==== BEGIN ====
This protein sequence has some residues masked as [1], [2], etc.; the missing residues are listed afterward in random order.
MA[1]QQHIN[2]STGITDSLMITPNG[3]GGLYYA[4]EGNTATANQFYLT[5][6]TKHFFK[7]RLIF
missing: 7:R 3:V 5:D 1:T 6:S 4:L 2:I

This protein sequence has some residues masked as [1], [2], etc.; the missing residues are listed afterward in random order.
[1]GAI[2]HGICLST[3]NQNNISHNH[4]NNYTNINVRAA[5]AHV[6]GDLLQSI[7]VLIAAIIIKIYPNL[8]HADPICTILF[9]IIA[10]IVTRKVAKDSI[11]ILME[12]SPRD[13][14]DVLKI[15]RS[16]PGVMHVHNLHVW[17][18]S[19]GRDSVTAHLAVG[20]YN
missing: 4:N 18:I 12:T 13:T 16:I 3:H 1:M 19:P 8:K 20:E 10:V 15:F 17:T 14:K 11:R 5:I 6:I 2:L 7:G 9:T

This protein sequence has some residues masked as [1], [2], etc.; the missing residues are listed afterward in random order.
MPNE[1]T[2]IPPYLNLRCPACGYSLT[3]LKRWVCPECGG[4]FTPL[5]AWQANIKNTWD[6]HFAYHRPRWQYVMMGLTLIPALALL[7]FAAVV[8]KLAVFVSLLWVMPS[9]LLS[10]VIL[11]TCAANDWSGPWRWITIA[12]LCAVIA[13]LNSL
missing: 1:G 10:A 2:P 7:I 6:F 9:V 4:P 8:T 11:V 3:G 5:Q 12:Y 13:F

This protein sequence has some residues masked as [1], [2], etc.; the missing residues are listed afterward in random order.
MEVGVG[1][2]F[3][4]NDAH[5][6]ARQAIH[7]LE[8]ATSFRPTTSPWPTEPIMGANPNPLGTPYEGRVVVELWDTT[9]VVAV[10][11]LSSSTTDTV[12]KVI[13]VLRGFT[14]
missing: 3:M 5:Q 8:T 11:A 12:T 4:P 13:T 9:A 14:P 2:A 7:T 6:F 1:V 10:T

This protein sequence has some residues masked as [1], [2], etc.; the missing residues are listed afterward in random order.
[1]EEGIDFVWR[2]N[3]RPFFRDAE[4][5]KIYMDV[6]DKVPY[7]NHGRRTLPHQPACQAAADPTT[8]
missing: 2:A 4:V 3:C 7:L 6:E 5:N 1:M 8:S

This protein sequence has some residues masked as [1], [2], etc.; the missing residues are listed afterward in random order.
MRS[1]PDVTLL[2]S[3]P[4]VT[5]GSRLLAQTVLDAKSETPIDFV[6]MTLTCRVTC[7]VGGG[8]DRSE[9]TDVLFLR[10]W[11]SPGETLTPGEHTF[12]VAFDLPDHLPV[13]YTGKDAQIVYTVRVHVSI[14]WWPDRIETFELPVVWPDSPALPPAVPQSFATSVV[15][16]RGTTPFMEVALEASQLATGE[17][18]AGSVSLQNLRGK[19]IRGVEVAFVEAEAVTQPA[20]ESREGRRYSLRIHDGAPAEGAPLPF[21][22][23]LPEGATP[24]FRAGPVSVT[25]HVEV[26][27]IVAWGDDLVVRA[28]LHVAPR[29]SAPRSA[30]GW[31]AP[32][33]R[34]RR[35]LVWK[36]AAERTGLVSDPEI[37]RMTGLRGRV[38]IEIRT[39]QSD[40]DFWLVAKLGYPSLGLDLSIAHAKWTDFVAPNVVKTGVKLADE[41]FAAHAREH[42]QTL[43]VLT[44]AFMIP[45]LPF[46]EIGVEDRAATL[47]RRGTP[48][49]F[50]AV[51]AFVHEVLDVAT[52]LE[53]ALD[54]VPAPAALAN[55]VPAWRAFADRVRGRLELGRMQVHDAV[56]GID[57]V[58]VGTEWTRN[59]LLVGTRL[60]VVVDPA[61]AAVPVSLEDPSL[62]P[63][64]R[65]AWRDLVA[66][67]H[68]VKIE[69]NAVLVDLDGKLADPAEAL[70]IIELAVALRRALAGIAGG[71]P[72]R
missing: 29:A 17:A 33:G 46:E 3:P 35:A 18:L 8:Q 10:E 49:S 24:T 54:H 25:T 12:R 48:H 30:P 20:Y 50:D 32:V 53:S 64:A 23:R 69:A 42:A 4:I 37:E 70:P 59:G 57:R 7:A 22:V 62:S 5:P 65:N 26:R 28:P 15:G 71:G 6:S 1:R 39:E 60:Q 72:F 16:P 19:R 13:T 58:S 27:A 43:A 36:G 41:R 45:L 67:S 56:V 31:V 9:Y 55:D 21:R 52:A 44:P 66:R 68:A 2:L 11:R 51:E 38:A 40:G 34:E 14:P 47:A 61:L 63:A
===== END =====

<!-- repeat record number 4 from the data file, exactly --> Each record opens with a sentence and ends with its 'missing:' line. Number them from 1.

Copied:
This protein sequence has some residues masked as [1], [2], etc.; the missing residues are listed afterward in random order.
MEVGVG[1][2]F[3][4]NDAH[5][6]ARQAIH[7]LE[8]ATSFRPTTSPWPTEPIMGANPNPLGTPYEGRVVVELWDTT[9]VVAV[10][11]LSSSTTDTV[12]KVI[13]VLRGFT[14]
missing: 3:M 5:Q 8:T 11:A 12:T 4:P 13:T 9:A 14:P 2:A 7:T 6:F 1:V 10:T